The Bengals sacked Alex Smith five times. Smith threw for 386 yards but the Chiefs couldn’t find the end zone. They were 0-for-3 in the red zone.

At 4-0, the Bengals lead the AFC North by two games and it must feel like more given the injuries the Steelers and Ravens are battling. The Bengals host the Seahawks next week.

The Chiefs lost their third straight to slip to 1-3. They host the Bears next week.

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Colts in first place after overtime win over Jaguars

Adam Vinatieri, Pat McAfee AP

The Indianapolis Colts aren’t pretty, but they are all alone in first place in the AFC South.

The Colts made a statement today, and that statement is that they’re the best team in a bad division. With an injured Andrew Luck out and the Colts led by 40-year-old Matt Hasselbeck, Indianapolis needed overtime but managed to win, 16-13.

Jaguars kicker Jason Myers missed two potentially game-winning field goals, one wide right at the end of the fourth quarter and one wide left in overtime. That second miss set up the Colts to drive down the field, with a long Frank Gore run doing the damage and setting up Adam Vinatieri for the game-winning chip shot.

The win improves the Colts’ record to 2-2 and drops the Jaguars to 1-3. With the Texans also dropping to 1-3 today and the 1-2 Titans off, the Colts are a first-place team.

Jacksonville got a solid game from quarterback Blake Bortles (28-for-49 for 298 yards, with one touchdown and no interceptions) and from rookie running back T.J. Yeldon (22 carries for 105 yards). But that wasn’t enough.

Instead, the Colts, who have dominated the division of late, remain on top. These Colts aren’t as good as they were the last few years, but they’re still good enough in the AFC South.

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Giants outlast Bills to improve to 2-2

ORCHARD PARK, NY - OCTOBER 04:   Rueben Randle #82 of the New York Giants celebrates a touchdown against the Buffalo Bills during the first half at Ralph Wilson Stadium on October 4, 2015 in Orchard Park, New York.  (Photo by Tom Szczerbowski/Getty Images) Getty Images

The Bills came off of last week’s big win against the Dolphins feeling pretty good about themselves, but no one in Buffalo will be feeling too good about the Bills this week.

After being outplayed by the Giants in the first half, the Bills shot themselves in the foot over and over again in the second half to eliminate any chance of coming out with their third win of the season. That had been the Giants’ fate in the first two weeks of the season, but they were the cleaner team on Sunday and that left them with a 24-10 victory.

The Bills committed 17 penalties over the course of the game, including a chopblock by Richie Incognito that wiped out a touchdown that would have drawn them within seven points in the final minute of the game. There will be quibbles with some of the calls, but the Bills lost control of their emotions at multiple times during the game to pick up dead ball fouls that just handed yards to the Giants. It’s not the first time we’ve seen that happen to a Rex Ryan team and not the first time it had a lot to do with costing his team a game.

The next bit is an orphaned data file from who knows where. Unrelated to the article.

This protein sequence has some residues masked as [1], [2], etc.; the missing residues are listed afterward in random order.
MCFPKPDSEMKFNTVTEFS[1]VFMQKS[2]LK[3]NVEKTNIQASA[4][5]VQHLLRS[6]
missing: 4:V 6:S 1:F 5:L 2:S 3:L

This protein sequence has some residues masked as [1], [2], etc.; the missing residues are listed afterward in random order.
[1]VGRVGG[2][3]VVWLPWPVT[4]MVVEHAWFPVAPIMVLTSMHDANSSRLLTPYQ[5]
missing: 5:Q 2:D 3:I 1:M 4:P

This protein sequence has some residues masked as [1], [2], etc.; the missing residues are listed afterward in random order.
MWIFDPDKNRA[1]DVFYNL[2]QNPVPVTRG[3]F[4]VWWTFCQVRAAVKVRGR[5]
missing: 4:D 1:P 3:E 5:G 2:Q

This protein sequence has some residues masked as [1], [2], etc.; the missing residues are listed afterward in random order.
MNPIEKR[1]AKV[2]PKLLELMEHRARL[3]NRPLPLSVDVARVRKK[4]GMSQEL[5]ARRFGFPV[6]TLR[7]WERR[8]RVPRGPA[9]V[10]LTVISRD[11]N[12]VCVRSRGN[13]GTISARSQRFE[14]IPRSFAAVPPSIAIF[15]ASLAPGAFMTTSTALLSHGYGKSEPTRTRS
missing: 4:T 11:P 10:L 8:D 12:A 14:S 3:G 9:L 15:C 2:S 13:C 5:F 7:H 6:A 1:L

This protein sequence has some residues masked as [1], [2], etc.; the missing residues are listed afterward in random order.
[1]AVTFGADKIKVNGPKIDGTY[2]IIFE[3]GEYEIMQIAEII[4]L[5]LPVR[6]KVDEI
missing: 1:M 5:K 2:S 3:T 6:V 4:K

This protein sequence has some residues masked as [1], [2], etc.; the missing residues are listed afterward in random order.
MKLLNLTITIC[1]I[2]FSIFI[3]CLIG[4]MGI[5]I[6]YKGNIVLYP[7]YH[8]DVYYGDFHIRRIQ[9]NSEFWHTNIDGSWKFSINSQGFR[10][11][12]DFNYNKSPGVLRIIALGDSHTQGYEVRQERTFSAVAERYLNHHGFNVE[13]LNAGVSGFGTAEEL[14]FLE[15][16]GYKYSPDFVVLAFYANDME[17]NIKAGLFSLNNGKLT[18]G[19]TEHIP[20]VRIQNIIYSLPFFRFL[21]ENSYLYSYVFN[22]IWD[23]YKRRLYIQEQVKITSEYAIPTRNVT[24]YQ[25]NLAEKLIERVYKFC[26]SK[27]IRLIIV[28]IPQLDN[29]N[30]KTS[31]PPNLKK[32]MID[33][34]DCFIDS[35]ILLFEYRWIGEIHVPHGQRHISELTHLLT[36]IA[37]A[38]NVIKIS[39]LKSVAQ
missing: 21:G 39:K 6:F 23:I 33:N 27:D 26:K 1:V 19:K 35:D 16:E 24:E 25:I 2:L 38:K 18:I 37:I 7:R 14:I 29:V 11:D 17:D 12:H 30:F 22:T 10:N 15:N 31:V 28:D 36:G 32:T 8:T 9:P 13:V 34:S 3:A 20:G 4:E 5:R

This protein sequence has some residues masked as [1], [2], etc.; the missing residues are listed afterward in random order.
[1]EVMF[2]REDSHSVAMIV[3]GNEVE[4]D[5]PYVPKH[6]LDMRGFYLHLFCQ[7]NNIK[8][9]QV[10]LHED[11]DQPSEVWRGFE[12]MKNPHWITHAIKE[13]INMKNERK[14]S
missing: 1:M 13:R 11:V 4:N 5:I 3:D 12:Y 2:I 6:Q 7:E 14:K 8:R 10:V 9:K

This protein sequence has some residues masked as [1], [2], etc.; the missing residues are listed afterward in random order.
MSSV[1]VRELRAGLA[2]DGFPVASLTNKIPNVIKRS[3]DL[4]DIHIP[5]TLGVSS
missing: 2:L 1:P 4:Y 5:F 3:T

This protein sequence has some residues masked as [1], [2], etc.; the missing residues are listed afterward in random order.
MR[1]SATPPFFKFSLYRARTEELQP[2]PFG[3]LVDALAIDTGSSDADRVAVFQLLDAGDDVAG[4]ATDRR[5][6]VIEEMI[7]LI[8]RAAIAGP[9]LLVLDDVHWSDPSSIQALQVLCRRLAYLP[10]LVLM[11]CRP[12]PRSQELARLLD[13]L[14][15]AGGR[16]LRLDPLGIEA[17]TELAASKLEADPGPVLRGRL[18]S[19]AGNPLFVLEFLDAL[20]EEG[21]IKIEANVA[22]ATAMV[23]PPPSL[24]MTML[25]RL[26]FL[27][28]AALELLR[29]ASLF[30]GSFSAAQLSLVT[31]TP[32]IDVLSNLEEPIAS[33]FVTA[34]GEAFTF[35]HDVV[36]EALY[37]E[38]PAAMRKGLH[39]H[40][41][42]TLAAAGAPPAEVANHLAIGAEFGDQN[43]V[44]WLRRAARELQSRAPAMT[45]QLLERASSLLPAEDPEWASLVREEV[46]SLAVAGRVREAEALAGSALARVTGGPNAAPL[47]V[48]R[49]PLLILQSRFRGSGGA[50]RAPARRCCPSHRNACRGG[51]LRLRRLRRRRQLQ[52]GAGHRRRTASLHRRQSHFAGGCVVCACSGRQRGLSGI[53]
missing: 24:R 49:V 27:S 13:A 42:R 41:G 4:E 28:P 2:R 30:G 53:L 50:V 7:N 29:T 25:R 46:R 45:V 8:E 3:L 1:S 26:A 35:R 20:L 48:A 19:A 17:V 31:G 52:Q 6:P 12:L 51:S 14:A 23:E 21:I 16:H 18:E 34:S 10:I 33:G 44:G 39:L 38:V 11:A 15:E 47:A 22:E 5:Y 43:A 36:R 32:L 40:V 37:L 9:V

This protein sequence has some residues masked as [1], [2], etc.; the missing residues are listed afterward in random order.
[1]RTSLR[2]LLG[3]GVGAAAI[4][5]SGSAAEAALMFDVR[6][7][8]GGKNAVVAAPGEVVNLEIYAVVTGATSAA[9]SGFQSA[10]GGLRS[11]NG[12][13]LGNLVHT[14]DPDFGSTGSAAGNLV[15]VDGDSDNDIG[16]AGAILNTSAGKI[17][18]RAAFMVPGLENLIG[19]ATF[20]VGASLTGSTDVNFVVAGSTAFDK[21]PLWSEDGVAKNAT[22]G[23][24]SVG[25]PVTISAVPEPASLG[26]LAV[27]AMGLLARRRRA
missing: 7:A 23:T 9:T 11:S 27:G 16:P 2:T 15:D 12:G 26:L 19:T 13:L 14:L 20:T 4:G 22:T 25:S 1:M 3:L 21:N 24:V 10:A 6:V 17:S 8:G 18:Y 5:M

Eli Manning threw his first interception of the season in the fourth quarter as the Bills were trying to get back into the game, but that wound up being another wasted chance for the Bills. They also missed a 30-yard field goal and got stopped on four plays inside the 10-yard-line during the second half.

Perhaps the biggest misses were the tackles that the Bills whiffed on to turn a short pass into a 51-yard Rashad Jennings touchdown. That came just after they’d cut the score to 16-10 in the fourth quarter and gave the Giants breathing room that they’d use to improve to 2-2.

It was an impressive defensive outing for the Giants, who slowed down a Bills attack that put a lot of points on the board in the first three weeks of the season. The fourth quarter skewed the final numbers, but the Bills were stuck in the mud for most of the first three quarters thanks to the Giants defense.

The win makes their chances of contending in the NFC East look a lot better than they did after those two season-opening losses. They still need to find a way to put teams away for good as both the Redskins and Bills hung around a lot longer than they deserved to in the last two weeks, but a visit from the 49ers next week is followed by games against the Eagles and Cowboys that offer the Giants a chance to take control in their division.

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Seahawks downgrade Marshawn Lynch to out

cd0ymzcznguwzdbhnduynddiytjhm2yyzthlmtjjotqwyyznptc2ntdjogezztc5zdq5ndq4ownjnja4ztk5ndi4mzu2 AP

The kid who played college football in Michigan will have a chance to shine against Michigan’s only NFL team.

Via Curtis Crabtree of KJR and PFT, the Seahawks have downgraded running back Marshawn Lynch to out with a hamstring injury. The move means that undrafted rookie Thomas Rawls, who transferred from Michigan to Central Michigan, will have a chance to build on last week’s 104-yard performance on Monday night.

Also out for the game against the Lions is defensive tackle Brandon Mebane. Which means that Jordan Hill, who looked very good last week against Chicago, will have plenty of chances to perform well.

Lynch, who played sparingly in Week Three, has only 128 rushing yards on the season.

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Bears get their first win in back-and-forth battle with Raiders

Martellus Bennett AP

In a game with six lead changes, the Bears had the last one.

Bears kicker Robbie Gould nailed a 49-yard field goal with two seconds left, and the Bears beat the Raiders, 22-20. It was a back-and-forth battle that looked late in the game like it would go to the Raiders, but Bears quarterback Jay Cutler managed to drive the Bears into field goal range, and Gould took care of the rest. The Raiders tried a multiple-lateral desperation return on the ensuing kickoff as time expired, but they ultimately fell short.